Market share limit eased in tele M&A rules

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Merged entity can hold only two blocks of 3G spectrum in a circle

Market share limit eased in tele M&A rules
The government on Thursday allowed merger and acquisition (M&A) of telecom service providers with up to 50 per cent combined market share and aggregate gross revenues in a bid to spur consolidation in the crowded industry.

The norms issued by the telecom department said if a merged entity crosses the market share limit in a circle, it would be given one year to it bring down. In doing so, DoT eased the cutoff limit from 40 per cent proposed earlier.

Telecom service pro­viders said the market share limit for a merged entity should have been much higher. Had it been so, it would have triggered several M&As and hastened consolidation in all 22 licence circles, they claim.

The telecom department said the market share norm would be determined based on subscriber base and aggregate gross revenues of the company twice a year i.e. as of December 31 and June 30.

Some industry players said it would be difficult to either maintain or monitor the 50 per cent market share limit set for a merged entity in each licence service area.

An industry official, who preferred anonymity, said the direct impact of these guidelines would be seen on the reported merger talks by Tata Teleservices with Vodafone and MTS.

As per November subscriber numbers, if Tata Teleservices were to merge with Vodafone, the combined user base would be 248 million, which would be well ahead of Bharti Airtel’s 196 million customers. On Wednesday, Airtel claimed that its subscriber base had crossed 200 million.

On the proposed Vodafone–Tata Teleservices merger, the industry official quoted above told FC that the right of first refusal to the Tata’s 59.45 per cent stake in Tata Teleservices rests with its Japanese partner NTT DoCoMo, which owns a little over one-fourth in the company. There were also reports that Tata Teleservices was separately exploring the possibility of a three-way merger with Aircel and Russia’s Sistema to take on the two big nationwide service providers, Bharti Airtel and Vodafone.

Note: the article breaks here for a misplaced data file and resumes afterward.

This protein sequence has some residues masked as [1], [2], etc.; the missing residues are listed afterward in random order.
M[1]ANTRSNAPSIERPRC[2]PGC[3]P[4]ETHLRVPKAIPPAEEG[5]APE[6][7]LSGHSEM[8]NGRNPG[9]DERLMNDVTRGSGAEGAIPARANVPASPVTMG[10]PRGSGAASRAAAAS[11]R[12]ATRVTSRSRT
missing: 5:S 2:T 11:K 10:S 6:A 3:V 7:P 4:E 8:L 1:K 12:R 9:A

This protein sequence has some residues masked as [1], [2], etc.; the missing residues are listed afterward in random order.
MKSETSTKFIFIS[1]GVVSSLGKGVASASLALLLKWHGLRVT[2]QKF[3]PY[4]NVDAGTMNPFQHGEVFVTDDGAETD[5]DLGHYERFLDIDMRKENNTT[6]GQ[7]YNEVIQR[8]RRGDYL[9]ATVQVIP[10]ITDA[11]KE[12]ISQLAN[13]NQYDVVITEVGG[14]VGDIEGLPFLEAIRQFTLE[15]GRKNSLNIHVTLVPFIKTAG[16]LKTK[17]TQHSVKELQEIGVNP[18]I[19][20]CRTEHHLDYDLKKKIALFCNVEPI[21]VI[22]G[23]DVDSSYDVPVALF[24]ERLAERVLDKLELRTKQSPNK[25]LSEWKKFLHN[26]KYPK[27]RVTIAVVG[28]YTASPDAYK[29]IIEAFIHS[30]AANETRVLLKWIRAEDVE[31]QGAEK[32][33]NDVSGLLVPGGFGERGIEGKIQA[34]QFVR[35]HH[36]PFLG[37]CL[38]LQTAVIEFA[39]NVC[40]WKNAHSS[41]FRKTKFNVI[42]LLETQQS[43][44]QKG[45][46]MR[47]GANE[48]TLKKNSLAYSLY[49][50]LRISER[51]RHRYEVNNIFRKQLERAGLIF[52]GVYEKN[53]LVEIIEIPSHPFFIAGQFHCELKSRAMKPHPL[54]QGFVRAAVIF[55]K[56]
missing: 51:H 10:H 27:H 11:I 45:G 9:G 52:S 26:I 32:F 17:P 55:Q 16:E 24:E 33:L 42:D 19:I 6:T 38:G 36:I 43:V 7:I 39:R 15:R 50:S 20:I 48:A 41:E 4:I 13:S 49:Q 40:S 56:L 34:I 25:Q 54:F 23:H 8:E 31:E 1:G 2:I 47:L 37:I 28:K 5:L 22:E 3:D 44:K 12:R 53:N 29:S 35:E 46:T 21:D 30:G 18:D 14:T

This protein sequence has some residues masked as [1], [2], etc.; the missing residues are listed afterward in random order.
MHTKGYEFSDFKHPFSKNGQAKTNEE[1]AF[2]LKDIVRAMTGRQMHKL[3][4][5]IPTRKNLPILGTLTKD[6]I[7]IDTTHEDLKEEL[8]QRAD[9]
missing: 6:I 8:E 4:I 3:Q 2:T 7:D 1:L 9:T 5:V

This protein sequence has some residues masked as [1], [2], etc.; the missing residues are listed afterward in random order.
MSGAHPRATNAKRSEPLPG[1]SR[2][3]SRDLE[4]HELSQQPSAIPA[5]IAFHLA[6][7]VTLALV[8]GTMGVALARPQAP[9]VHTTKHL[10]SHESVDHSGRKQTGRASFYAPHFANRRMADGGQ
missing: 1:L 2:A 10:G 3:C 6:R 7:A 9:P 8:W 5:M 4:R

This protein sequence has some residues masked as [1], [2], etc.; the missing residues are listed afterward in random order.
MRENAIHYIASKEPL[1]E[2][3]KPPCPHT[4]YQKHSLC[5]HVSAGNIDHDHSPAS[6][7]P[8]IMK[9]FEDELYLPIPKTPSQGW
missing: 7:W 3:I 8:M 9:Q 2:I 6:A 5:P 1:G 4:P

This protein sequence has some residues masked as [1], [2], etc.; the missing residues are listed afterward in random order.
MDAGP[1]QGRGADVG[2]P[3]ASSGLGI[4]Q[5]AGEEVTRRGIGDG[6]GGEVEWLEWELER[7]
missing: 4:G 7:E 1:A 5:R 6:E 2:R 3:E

DoT has also stipulated that in case the acquired company held spectrum of 4.4 mhz or 2.5 mhz at administered prices, the acquirer will have to fork out the differential amount between the entry fees and market price for the same.

The differential price rule in M&As is currently sub-judice. DoT said merged entities would have to provide bank guarantees equivalent to the differential amounts between entry fees and market-determined spectrum prices till the case is resolved. The merged entity will have to pay the market price for spectrum for the remaining licence period of the acquired company, the guidelines said.

Hemant Joshi, telecom partner with independent consultancy at Deloitte Haskins and Sells, said he was not convinced that the recent winning bid prices for 900 mhz and 1,800 mhz bands in different circles were the right prices for airwaves.

“I am not sure if the recent auction prices were fair market prices, as the bidding happened against the expiry of licences for some players, which had to win the spectrum to remain in business,” he pointed out.

The telecom players are not very keen on paying the one-time spectrum charge payable by a merged entity. The government has ruled that any merged entity holding more than 25 per cent of spectrum in a given service area will have to surrender it. The norms also stipulate that no single firm can hold more than 50 per cent spectrum in a particular band after a M&A deal.

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